Stormy (Cerberus MC #29) Read Online Marie James

Categories Genre: Alpha Male, Biker, MC, Suspense Tags Authors: Series: Cerberus MC Series by Marie James

Total pages in book: 80
Estimated words: 75642 (not accurate)
Estimated Reading Time in minutes: 378(@200wpm)___ 303(@250wpm)___ 252(@300wpm)

Life changes in the blink of an eye.One minute my best friend from childhood is alive and well and the next minute he and his wife are gone.One minute I’m a single guy looking for fun, and the next I’m responsible for two little boys.With those two little boys comes Mila, the aunt refusing to be cast aside although she wasn’t named their guardian.Secrets in my friend's life come to light and with them danger and expectations from a very volatile motorcycle club.I’d never leave the kids in that situation, the pawns in a retaliation scheme, but with them comes her.With her comes the reminder of the night we spent together three years ago and her own set of secrets she never thought would be disclosed.

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Chapter 1


“I’m not saying it’s a bad idea,” Boomer responds to Hound. “I’m just saying, in New Mexico, it won’t be as simple as throwing some seeds out and expecting it to grow.”

Hound frowns at the man.

“I’ll help,” I offer. “I imagine the water bill is going to shoot up. How much water does corn need?”

“Some types are pretty drought resistant,” Boomer says. “But if you’re wanting to do a full maze for the kids, then you’ll need a lot of it.”

“I’ll chip in on expenses,” Bishop offers. “I think Ryder would love it.”

“All the kids would have a good time,” Hound adds.

“So a corn maze,” Boomer says. “We’ll probably need to work out the logistics soon so we can get seeds into the ground. Any idea where it will go?”

Silence fills the room. There aren’t any of the bosses around right now. Even though Hound is a team leader, I don’t think he has the authority to decide something like this, even though Hound’s children are the grandchildren of the Cerberus MC president, Kincaid.

He pulls out his phone and taps out a text message.

“What the hell happened to you?” Aro asks, pulling our attention from Hound and redirecting it on Oracle as he walks into the living room with his hand wrapped completely in gauze and medical tape.

“Ran the sewing machine needle straight through his fucking thumbnail,” Legacy says as he follows closely behind him. “But he’s acting like he lost a limb.”

“Although I don’t recommend that,” Aro says. “The thought of a needle going through my finger makes me want to puke.”

A couple of the guys chuckle at Aro’s response. He lost part of one leg on a mission with Cerberus over a year ago, but, despite the setbacks it caused, he’s getting very close to being able to go back out with his team.

“I didn’t wrap it this way,” Oracle grumbles. “Devyn isn’t the best nurse.”

“Watch it,” Legacy all but growls, incapable of taking any sort of criticism of his soon-to-be bride.

“How am I supposed to use this?” Oracle says, holding up the hand that resembles more of a club than anything else.

“Learn to stroke with your left hand,” Legacy responds.

Another round of chuckles fills the room.

These guys are amazing. They’re all laid back, although Hemlock, one of the newest set of guys that joined, is more intense than anyone I’ve ever met. They’re ready to lend a helping hand, no matter what’s asked of them. They’re family, a brotherhood I thought I’d never find outside of the Marine Corps. Maybe that’s why Kincaid requires service in the Corps in order to join. As a former Marine himself, he knows how important that bond is, how so many of us have found family more often than blood relatives. My parents have retired to North Carolina, of all places, and I don’t get to see them as often as I’d like to. They are incredibly busy for people who are fully retired.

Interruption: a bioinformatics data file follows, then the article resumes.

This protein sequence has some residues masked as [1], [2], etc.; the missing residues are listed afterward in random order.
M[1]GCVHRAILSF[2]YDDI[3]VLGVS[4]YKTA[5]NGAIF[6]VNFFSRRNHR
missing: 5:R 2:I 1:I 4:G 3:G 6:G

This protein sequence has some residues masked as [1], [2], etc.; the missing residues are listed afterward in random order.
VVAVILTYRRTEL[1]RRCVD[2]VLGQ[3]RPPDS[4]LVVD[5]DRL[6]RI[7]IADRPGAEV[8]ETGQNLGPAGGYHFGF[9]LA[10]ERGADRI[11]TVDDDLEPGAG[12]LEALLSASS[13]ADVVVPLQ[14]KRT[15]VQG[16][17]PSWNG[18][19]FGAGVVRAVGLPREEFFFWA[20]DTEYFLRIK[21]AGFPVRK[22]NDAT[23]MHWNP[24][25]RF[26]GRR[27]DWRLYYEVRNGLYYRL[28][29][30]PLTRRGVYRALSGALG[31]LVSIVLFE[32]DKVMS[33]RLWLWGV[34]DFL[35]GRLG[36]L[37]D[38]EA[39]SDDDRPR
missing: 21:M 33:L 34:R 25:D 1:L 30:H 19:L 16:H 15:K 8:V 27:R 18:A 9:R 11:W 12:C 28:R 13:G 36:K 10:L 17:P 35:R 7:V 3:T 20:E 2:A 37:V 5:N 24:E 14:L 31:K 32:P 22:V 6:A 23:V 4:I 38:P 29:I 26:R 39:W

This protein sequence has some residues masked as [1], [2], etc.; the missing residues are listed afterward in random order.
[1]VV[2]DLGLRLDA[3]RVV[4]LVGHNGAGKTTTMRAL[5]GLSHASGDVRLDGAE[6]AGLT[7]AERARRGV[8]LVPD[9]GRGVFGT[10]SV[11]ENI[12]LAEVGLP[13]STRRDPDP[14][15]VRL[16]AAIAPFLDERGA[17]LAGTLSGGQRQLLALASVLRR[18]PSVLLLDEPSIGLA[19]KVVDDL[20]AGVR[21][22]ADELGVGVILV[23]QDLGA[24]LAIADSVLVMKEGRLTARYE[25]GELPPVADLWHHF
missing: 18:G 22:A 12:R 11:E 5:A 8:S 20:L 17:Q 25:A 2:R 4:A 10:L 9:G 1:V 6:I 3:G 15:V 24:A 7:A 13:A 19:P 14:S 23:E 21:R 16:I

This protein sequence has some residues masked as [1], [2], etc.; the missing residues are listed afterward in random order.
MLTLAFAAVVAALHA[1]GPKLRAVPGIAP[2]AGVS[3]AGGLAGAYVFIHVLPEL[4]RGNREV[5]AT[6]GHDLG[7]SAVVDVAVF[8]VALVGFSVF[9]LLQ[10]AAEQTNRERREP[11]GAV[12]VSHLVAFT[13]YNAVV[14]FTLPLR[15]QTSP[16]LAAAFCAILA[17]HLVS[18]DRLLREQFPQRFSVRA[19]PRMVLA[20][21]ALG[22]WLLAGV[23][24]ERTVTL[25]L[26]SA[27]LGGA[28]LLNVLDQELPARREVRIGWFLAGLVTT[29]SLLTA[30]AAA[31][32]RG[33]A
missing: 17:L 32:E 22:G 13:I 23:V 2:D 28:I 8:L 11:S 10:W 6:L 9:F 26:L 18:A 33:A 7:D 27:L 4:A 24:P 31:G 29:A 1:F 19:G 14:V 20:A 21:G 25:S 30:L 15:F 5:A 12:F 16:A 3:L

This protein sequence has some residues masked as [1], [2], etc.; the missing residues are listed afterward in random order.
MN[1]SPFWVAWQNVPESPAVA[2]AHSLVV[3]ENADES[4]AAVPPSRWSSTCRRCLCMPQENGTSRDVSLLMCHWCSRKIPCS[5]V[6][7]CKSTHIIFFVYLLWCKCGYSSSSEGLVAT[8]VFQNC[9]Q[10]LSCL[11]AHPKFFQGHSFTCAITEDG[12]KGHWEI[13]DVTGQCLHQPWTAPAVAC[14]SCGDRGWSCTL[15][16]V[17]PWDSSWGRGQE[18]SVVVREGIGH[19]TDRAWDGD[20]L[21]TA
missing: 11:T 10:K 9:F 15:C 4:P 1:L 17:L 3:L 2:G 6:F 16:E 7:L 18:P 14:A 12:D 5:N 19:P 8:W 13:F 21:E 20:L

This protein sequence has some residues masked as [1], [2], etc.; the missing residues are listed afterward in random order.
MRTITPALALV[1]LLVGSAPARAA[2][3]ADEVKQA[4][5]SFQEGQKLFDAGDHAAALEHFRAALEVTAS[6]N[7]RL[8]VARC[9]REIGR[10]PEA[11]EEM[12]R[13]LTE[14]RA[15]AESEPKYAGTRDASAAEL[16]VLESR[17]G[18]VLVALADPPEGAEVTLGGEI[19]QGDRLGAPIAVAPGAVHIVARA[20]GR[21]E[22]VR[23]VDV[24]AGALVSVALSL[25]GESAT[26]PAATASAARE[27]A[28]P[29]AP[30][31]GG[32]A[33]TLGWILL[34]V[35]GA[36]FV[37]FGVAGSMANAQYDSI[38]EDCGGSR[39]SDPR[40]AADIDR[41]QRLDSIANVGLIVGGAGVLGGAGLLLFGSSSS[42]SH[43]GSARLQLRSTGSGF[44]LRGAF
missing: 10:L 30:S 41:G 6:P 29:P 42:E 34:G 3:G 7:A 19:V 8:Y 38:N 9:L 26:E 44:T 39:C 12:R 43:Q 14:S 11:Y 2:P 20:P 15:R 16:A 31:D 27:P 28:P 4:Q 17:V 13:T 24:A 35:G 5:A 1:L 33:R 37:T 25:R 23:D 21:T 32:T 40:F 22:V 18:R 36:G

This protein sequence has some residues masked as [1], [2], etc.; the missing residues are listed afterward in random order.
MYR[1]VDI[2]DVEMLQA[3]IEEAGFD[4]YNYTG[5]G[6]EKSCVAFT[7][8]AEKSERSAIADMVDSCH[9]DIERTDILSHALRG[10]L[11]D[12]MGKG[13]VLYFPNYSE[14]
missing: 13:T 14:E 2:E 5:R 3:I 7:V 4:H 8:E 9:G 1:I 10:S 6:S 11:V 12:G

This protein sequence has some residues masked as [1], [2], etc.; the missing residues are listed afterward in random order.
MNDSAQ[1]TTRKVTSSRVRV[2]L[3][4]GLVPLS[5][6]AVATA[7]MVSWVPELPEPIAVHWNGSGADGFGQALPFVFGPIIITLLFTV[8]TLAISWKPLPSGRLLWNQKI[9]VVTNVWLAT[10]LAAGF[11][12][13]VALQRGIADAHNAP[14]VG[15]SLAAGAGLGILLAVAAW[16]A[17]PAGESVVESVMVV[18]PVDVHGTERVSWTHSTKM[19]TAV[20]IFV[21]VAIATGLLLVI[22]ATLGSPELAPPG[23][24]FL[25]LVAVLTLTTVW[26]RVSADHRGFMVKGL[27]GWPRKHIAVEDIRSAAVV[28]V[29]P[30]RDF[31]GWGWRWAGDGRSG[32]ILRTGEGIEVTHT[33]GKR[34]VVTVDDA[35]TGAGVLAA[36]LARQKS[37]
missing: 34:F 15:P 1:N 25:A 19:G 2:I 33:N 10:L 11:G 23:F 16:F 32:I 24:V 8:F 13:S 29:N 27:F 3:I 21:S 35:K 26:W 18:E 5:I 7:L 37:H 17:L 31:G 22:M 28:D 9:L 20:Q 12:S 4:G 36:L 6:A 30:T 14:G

My phone rings, and I stand before even looking at the screen. I’ve been waiting for a phone call from a woman I met a week ago at Jake’s, the local bar in town. I did something I normally don’t do and gave her my number when she was getting ready to leave. She still hasn’t called, which is a hit to my ego, honestly.

I frown when I look down at the phone, the 557 area code familiar and somehow not, all at the same time.

“Hello?” I answer just as I step out of the clubhouse, pulling the door closed behind me.

“Vincent Chilton?”

“This is he,” I say, an eeriness I can’t explain already settling inside of me.

Something is wrong. I can feel it scratching at my skin before the man speaks for a second time.

“This is Edward Dobbs of Dobbs, Franklin, and Franklin.”

“How can I help you today, Mr. Dobbs?”

A wave of silence—the kind that only comes before someone has to deliver tragic news—fills the line.

“I’m calling in regard to Carlen and Janet Clarke.”

Guilt swims inside of me at the mention of my childhood best friend and his wife. I haven’t seen Carlen in going on three years, and I haven’t spoken with him for over a year.

“Yes, sir,” I say, trying to prepare myself for the worst.

“I regret to inform you that Mr. and Mrs. Clarke have been found deceased.”

Even having a gut feeling it was coming, nothing could prepare me for the wave of pain and regret that hits me square in the chest.

My ass drops to the front steps of the porch, my head held low between my shoulders.

I’m not a man who cries, and loss isn’t something I’m new to. It rarely is for someone who spent ten years in the military, but I feel the burn behind my eyes, the threat of tears I don’t know that I’ll be able to hold back.